Eurovision Song Contest – Ukrainian band raps and sings their way into the final

Tuesday evening started the first semi-final of the 66. “Euro Vision Song Contest” (ESC) in the PalaOlimpico in Turin (Italy) in front of 7000 spectators. 17 countries competed, ten qualified for the final on Saturday.

As expected, the Ukrainian band Kalush Orchestra, who are already considered favorites, advanced to the final. Also in the final: Switzerland, Armenia, Iceland, Lithuania, Portugal, Norway, Greece, Moldova and the Netherlands.


The Kalush Orchestra from Ukraine performs with the title

The Kalush Orchestra from Ukraine performs with the title “Stefania” at the first semi-final of the Eurovision Song ContestPhoto: Jens Büttner/dpa

The semi-final show was a colorful mix of different styles of music, great voices and glamorous outfits. The mega stage was spiced up with lasers, pyrotechnics and even a waterfall.

The competition got off to a great start with Ronela Hajati (32) from Albania. She inspired with her powerful voice and explosive ethno sound. Four muscular, shirtless dancers swarmed around her on stage. Unfortunately she did not make it to the final.

Things continued a bit bizarre with the band Citi Zēni from Latvia. Their vegetable anthem “Eat Your Salad” takes up the vegan lifestyle with a wink and promotes a meat-free diet. Their retro funk was strongly reminiscent of Stefan Raab’s ESC song “Wadde hadde dudde da?” They weren’t chosen either.


The band Citi Zēni from Latvia had an important message (Eat Your Salad), but still didn't make it to the ESC final

The band Citi Zēni from Latvia had an important message (Eat Your Salad), but still didn’t make it to the ESC finalPhoto: Luca Bruno/dpa

Monika Liu (34) from Lithuania not only has Mireille Mathieu’s (75) hairstyle, she also sang her song in the style of a French chanson – albeit in Lithuanian and with gentle electronic sounds.

Great feelings arose with the ballad “Boys do cry” by the Swiss Marius Bear (29). The trained construction machine mechanic with the eye-catching earring wants to express with his song that men should not be ashamed of their emotions.

The school band LPS from Slovenia tried their luck with the jazzy song “Disko” in front of a huge disco ball, but still seemed a bit faceless. The song didn’t really stick in my memory either and didn’t get any further.

Huge applause from the audience at the performance of Kalush Orchestra from Ukraine. The six musicians presented their song “Stefania” full of relish and full of energy with the typical flute motif. After the final applause, singer Oleh Psiuk (27) addressed the audience and said in English: “Thank you for supporting Ukraine!”


Huge applause from the audience at the performance of Kalush Orchestra

Huge applause from the audience at the performance of Kalush Orchestra Photo: MARCO BERTORELLO/AFP

The Bulgarian hard rock formation Intelligent Music Project was put in last place by the betting shops in advance. Nevertheless, the rockers in the hall received respectable applause. But it wasn’t enough for the final.

The Dutch woman with the stage name “S10” (21) performed her song “De Diepte” (The Deep) without a belly. She processes mental problems and depression in the song. “S10” has even attempted suicide and been in a psychiatric hospital.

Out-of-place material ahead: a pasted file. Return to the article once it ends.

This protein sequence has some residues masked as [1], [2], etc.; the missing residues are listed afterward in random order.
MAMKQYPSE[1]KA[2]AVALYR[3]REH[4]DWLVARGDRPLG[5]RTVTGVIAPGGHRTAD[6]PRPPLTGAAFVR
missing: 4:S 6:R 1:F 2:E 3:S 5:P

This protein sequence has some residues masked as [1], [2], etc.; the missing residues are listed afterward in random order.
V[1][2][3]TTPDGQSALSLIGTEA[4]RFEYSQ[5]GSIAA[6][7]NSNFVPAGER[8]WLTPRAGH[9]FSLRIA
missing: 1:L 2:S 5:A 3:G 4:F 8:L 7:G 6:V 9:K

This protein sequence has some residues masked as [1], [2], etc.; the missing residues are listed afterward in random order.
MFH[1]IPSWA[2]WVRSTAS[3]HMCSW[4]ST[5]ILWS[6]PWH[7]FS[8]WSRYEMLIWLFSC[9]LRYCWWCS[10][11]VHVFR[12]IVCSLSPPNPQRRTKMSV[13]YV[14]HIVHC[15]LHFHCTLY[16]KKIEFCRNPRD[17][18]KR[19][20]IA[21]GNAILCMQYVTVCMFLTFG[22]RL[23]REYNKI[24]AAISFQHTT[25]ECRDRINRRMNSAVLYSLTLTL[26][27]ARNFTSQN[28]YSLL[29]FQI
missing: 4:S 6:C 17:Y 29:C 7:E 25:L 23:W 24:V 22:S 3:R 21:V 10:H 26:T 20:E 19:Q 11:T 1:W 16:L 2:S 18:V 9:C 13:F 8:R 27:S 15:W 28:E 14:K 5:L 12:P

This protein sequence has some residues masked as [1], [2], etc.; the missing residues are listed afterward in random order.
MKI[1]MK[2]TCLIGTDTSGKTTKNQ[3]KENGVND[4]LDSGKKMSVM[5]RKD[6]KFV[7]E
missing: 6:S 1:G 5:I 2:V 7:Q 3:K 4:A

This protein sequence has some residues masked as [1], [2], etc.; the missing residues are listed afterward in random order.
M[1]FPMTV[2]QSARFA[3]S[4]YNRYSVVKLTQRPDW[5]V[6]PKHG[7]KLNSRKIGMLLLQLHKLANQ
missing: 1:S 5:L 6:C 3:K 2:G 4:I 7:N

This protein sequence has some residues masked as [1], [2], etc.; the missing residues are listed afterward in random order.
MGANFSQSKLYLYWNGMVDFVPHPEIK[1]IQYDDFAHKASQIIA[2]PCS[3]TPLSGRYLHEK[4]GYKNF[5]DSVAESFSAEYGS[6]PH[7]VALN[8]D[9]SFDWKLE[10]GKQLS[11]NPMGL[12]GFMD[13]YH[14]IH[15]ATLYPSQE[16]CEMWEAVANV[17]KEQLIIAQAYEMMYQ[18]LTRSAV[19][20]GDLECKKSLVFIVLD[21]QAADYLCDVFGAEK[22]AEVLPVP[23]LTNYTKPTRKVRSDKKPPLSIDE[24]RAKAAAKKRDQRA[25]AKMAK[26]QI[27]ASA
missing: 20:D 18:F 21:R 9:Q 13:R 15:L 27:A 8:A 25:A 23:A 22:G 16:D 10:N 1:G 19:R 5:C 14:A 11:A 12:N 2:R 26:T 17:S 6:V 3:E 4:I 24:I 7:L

“S10” represents the Netherlands at the ESCPhoto: MARCO BERTORELLO/AFP

Zdob și Zdub represented Moldova at the ESC for the third time. Their performance reminded a little of Kalush Orchestra. They also combine different styles of music with traditional instruments and crazy outfits.

The contribution “Saudade, Saudade” from Portugal was very calm. Singer Maro (27) sings with a gentle voice of longing and was accompanied by a five-piece women’s choir.

Mia Dimšić (29) represented Croatia. In her country she is a well-known pop star with several number 1 hits. To her calm singing there was a kind of dance theater that took some getting used to. Unfortunately, that fell through with the ESC fans.

The Danish rock contribution “The Show” by the cast female band Reddi seemed a little trivial. Unsurprisingly, the women were not chosen further.

The Austrians wanted to make it to the top this year with a dance track. DJ LUM!X (19) had brought in Pia Maria (18) to sing. Her song was reminiscent of the sound of DJ Bobo (54). Unfortunately, it didn’t go any further for her.

And another women’s band: The country trio Systur started for Iceland with a song in the national language. You were surprisingly voted into the final.


Icelandic country trio Systur

Icelandic country trio SysturPhoto: Luca Bruno/AP

Like an angel in a glittering white dress, Amanda Georgiadi Tenfjord (24) from Greece appeared on stage. She sang her dark love song “Die together”. In addition to her music career, Amanda is studying medicine.

One of the strangest entries this year comes from Norway. Electro duo Subwoolfer sang “Give That Wolf A Banana” and performed wearing yellow wolf masks. It has not yet been revealed who is hiding underneath. But the song has an infectious groove and is loved by ESC fans.


It is still unclear who is hiding under the masks of the Norwegian duo Subwoolfer

It is still unclear who is hiding under the masks of the Norwegian duo SubwoolferPhoto: Luca Bruno/AP

The harmonious end of the semifinals was Armenia’s Rosa Linn (21), who sang at the beginning of her song like the German Grand Prix winner Nicole (57) 40 years ago to a white guitar.

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